Next month, I will be presenting at the Fluent Conference in San Francisco on the topic of “Practical Web Audio.” The idea here is that most every demo or presentation about web audio (including my own) have been fun and cool but not practical unless you build games or music software. So, are there useful purposes for web audio in a standard web app? I wrote an article called Adding Audio to Web Apps that begins to explore some ideas. In almost every case, the demo uses very brief portions of audio to try to add context to some form of input. Notifications seemed obvious - but, admittedly, others are harder to make a strong case for except in very specific circumstances. These were just some of my initial ideas - I have a few others and some variations to the ones I showed already that I am working on. Have you used web audio in your web app for something useful? If so, please share (and maybe I can even show it at Fluent).

Posted by on 14 March 2015 | 4:00 am

Comparing Static Site Engines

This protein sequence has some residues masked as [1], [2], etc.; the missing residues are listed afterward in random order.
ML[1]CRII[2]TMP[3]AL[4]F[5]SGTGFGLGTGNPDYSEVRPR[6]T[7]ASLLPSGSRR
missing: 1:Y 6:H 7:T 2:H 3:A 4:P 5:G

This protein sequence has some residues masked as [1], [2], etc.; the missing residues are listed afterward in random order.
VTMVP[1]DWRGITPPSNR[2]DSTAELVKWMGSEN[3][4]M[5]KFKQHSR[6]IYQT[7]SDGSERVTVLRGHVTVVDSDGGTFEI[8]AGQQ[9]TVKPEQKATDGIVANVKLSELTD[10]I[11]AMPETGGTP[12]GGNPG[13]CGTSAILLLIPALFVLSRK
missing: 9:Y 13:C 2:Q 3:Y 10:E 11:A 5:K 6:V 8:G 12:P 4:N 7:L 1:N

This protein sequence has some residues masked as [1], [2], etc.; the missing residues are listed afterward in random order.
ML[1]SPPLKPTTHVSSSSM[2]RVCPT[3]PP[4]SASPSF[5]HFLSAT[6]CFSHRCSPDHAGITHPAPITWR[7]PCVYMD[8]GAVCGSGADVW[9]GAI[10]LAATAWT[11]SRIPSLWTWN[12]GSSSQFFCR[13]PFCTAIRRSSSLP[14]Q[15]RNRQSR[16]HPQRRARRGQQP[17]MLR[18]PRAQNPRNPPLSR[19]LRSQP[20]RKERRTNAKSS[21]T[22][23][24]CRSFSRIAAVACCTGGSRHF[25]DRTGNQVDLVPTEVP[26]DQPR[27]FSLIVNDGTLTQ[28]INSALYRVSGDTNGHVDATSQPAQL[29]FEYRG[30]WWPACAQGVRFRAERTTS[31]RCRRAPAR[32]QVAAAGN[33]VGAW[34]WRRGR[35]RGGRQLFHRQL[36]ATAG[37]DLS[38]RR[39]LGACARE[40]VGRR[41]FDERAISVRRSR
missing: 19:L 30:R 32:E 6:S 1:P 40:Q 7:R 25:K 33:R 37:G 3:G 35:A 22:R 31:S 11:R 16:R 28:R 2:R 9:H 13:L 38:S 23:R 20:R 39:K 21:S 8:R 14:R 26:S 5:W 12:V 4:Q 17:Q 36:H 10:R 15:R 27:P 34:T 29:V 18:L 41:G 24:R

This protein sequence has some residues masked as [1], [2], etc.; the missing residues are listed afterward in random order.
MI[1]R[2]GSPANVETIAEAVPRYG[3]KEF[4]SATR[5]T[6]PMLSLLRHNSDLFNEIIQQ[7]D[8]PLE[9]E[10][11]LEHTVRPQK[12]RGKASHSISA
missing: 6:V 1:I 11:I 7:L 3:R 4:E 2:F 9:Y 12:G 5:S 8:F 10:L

On February 18, I had the pleasure of gaving a talk to the San Francisco HTML5 User Group. The topic was static site engines, covering the basics of what they are and what they are good for (or what they are not good for). The latter half of the session focused on comparing three popular static site engines: Jekyll, Middleman and Harp. You can view the presentation below (I am also giving an updated version of this presentation at DevNexus in Atlanta later this month). Sample Application In order to compare the engines, I created a simple sample site, using data from the Adventure Time Wiki. The site is intentionally simple, but uses things like custom post attributes, custom global attributes, data and, of course, posts. You can get the samples as well as the slide deck on GitHub. I am hoping to add additional samples in the coming weeks. Recording